When staying at an agriturismo, the operations and focus of the place will certainly have an impact on your experience. But you’re never limited to spending all your time on the grounds: Your host also doubles as a local expert, sure to tip you off on the best sights to see and the tastiest gelati in the area.

Connecting with Italian families and rural communities

Visitors gather ahead of a farm tour/ Photo: Tenuta San Carlo
Visitors gather ahead of a farm tour / Photo: Tenuta San Carlo

Though an influx of tourism to rural farming communities is never without nuance and complications, there are clear benefits (and not just for the education of the short-stay visitors). Host communities are often brought closer together as they work out how to best represent their region to agriturismo-goers, according to Elizabeth Thacker Jones, bespoke travel planner of Risotto & Steel and marketing director of Tenuta San Carlo. 

“Visitors’ curiosity prompts us to interact and get to know our neighbors and supply visitors with the best authentic experience outside of the farm, in addition to inside the farm,” Jones explains. “We have to be engaged not only in [our] day-to-day, but in the bigger picture.” 

Agriturismo has given a lifeline to many farms in Italy,” Lotti agrees. “[It] has been fundamental to the survival, development, and future of rural areas in Italy.” 

Farm first, farm stay second

Ironically, agriturismo models have helped communities and individual farms flourish precisely because hospitality is not a farm’s sole or even primary concern. The agriturismo concept is designed around the principle of farm first, farm stay second. These are workplaces that support families’ livelihoods. Opening the farms to visitors is a way to diversify income streams so that farmers have something to fall back on if they have a bad harvest.

While some farms allow guests to engage in agricultural activities like harvesting crops, tending to animals or participating in traditional farming practices, the only requirement at all farms is that you respect the land you stay on. Staying at an agriturismo in Italy does not involve any volunteer work or labor-for-lodging, distinguishing it from the experiences offered by networks like World Wide Opportunities on Organic Farms (WWOOF), which, since the 1970s, many budget adventurers have embraced as an economical way of seeing the world.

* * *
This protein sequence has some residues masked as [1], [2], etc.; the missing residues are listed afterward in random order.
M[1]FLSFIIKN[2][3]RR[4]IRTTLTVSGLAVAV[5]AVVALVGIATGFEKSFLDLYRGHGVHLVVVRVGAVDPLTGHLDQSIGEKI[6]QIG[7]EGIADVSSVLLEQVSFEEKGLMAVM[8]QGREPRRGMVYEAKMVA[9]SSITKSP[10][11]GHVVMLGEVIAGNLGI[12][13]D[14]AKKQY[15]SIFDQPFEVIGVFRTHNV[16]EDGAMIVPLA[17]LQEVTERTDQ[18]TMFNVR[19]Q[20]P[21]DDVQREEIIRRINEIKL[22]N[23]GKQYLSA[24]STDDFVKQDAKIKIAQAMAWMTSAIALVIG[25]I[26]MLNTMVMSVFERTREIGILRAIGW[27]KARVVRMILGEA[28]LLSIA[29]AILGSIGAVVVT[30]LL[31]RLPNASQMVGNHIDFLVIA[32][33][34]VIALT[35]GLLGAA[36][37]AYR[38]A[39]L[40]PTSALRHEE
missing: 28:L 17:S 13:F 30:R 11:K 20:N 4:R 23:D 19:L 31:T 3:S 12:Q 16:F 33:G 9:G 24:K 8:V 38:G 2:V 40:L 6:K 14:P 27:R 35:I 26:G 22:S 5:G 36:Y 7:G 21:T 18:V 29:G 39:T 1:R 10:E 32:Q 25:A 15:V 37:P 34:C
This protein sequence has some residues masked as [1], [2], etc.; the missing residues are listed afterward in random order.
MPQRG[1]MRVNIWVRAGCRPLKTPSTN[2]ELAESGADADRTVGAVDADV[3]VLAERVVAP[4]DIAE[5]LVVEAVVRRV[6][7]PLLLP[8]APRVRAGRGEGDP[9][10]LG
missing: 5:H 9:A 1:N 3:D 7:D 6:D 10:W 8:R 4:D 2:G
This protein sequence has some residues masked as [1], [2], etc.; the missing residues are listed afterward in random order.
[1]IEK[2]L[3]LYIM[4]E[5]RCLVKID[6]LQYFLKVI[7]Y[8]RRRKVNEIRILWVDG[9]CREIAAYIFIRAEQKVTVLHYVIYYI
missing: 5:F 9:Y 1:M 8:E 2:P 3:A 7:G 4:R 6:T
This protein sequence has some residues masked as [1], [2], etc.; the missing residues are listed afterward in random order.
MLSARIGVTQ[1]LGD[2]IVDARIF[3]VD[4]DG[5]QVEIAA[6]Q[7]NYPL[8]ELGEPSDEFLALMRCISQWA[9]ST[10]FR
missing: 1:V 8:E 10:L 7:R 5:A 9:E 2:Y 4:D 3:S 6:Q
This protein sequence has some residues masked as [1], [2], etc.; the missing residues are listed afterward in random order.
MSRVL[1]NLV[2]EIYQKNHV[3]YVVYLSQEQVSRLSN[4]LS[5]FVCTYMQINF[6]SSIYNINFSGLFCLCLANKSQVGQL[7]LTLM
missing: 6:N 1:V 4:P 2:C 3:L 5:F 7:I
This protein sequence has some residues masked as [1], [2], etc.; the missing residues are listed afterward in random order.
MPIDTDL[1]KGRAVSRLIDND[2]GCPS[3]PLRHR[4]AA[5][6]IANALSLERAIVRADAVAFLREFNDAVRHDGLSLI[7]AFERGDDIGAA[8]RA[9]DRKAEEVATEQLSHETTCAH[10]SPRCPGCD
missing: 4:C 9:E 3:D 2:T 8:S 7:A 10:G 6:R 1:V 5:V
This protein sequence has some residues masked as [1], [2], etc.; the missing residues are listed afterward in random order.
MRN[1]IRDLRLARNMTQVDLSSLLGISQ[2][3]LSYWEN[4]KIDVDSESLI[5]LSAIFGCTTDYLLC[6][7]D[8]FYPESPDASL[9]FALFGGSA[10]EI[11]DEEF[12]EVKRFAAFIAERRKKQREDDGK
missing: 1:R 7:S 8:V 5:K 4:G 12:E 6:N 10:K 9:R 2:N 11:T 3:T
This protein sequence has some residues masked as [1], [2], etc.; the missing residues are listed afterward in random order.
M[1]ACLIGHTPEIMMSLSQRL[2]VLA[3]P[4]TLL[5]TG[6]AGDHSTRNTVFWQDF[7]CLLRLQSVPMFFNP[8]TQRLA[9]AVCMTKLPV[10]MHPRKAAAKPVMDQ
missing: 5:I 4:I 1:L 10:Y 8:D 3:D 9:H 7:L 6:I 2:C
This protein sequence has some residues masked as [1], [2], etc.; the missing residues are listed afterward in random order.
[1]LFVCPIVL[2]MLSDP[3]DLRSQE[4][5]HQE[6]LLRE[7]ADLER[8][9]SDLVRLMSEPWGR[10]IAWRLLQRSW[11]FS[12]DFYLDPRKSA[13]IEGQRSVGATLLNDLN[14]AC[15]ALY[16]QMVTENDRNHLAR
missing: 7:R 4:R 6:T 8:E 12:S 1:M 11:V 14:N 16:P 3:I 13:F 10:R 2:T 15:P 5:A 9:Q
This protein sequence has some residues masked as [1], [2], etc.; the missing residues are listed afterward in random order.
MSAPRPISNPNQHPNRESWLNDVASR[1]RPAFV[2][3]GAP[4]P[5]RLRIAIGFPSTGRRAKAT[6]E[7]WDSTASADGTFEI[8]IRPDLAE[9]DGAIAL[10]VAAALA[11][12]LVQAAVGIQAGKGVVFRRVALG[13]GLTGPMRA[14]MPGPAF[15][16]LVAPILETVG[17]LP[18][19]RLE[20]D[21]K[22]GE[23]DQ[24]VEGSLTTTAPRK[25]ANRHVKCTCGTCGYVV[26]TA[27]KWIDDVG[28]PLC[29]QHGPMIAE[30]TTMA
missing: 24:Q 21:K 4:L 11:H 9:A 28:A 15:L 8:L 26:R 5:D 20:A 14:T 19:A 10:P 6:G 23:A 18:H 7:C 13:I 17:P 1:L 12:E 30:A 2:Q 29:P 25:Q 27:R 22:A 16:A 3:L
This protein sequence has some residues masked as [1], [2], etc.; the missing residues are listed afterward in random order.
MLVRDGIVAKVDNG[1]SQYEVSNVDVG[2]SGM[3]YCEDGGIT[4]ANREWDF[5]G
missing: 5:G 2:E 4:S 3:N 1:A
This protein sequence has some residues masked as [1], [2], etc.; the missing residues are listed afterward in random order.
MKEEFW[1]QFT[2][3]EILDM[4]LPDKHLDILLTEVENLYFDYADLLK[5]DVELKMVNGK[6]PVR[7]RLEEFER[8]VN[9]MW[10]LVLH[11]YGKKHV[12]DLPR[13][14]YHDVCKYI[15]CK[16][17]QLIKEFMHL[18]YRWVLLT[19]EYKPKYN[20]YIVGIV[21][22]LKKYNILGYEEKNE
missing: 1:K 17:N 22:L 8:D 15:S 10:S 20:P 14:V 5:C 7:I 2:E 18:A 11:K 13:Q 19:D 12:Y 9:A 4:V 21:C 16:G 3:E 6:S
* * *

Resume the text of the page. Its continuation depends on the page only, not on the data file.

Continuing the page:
Still, since agriturismo stays have a culture of rustic, simple hospitality, they’re an affordable way to experience Italy. Most of the time, guests’ accommodations are converted family farmhouses. “It’s very personal,” Jones says. “You’re staying in people’s homes, or what used to be their homes.” 

This way of vacationing is, all at once, detoxing, enriching, active and educational. The farmers benefit economically and socially while increasing food literacy and popular appreciation for the work they do. Visitors benefit not only from the holiday but over the long term, too. They go home better understanding the many ways farms contribute to society – producing food, improving the environment, managing the landscape, providing recreational activities and establishing community. And everyone benefits from the new or renewed social bonds — the types of priceless connections that just can’t grow while engaging in more frenetic forms of travel.

Topic:Travel Travel